When I sat down to watch the much-anticipated horror film, A Quiet Place, I wasn’t quite sure what I was in for. The theater was full that night and I could hear the typical murmurs, shuffling and rustling of candy wrappers I’d come to expect during the previews. But once the film started, it didn’t take long before the noise stopped.
A Quiet Place is directed by John Krasinski (yes, that John Krasinski) who is best known for his role as straight man Jim Halpert in The Office (U.S. version). He also plays the dad in the film, along with his real-life wife Emily Blunt playing his spouse. There is no sound in the beginning, not even a hint of soundtrack. We see characters moving quietly through a ransacked and long-abandoned convenience store, presumably gathering supplies in some kind of post-apocalyptic world. Their body language and actions point to people who are capable, who have learned to live and what to fear.
In this world, no one closes their doors. Knocking for permission to enter would mean death. Meals consist of fish and soft, raw veggies – less noise in the kitchen. Music is only enjoyed through earbuds and lights are a means of communication. And how do they speak to each other day to day? That’s easy. Sign language. Whatever it takes to keep the monsters away.
In an already nerve-wracking world, tragedy strikes the family, leaving Krasinski ‘s character (we never learn any of their names) obsessing more so over discovering the creature’s weakness. We learn, very creatively I might add, that the monsters are insect-like with bulletproof exteriors. On the inside of their “shells” they are more vulnerable. They are seemingly indestructible with their weapon – an intense sense of hearing. The slightest sound an octave or pitch above its surroundings, and these guys swoop in at mach speed to strike. We don’t know if they feed off of humans, but we’re led to believe that this is one whopping infestation, with humans standing in their way.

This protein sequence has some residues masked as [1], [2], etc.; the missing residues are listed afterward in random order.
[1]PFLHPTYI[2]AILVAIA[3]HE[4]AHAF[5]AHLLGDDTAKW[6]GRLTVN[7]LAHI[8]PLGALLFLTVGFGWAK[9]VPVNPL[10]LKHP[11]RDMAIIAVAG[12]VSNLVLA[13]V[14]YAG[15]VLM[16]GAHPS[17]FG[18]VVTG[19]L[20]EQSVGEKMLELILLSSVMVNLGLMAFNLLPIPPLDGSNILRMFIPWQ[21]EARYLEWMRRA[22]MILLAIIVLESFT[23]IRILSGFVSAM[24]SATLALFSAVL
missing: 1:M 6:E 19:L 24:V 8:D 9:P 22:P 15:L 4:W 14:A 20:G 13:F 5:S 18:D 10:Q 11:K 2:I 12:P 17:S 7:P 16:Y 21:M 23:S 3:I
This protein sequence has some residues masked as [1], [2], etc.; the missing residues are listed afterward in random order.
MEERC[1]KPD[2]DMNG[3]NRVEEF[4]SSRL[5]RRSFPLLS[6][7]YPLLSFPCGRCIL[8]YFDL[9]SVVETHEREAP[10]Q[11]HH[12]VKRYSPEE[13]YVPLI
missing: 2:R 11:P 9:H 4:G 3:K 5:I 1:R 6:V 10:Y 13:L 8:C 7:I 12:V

I do have some nagging thoughts about the plot, but overall it is a solid piece of work. The characters are believable as a family as we experience their pain, their anxiety and their fears. Emily Blunt is phenomenal as she portrays not only the psychological pain of her new life, but brutal and languishing physical pain as well. While there are rare moments of dialogue, language in this film is used with the utmost care. When they speak, we fear for them. When someone screams, we, as the audience, tense up in our seats, holding our breath. The sound in the film, when stripped of all else and used as a vital tool in story-telling, tug directly at our most primal emotions.
These days, fans of horror are coming to the theater with higher expectations and films like A Quiet Place are continuously raising the bar. Frankly, I’ve never seen anything quite like it. It is an experiment in film with a highly enjoyable outcome. The Paranormal Activity series attempted a form of tension horror, however, unlike their marketable jump scares, A Quiet Place is a slow tease, building and unrelenting. It is one of those films I’ll watch again in the future, alone at home with the lights low and the volume raised, even though I know it will be terrifyingly quiet… at least for a while.
– By Christina Persaud
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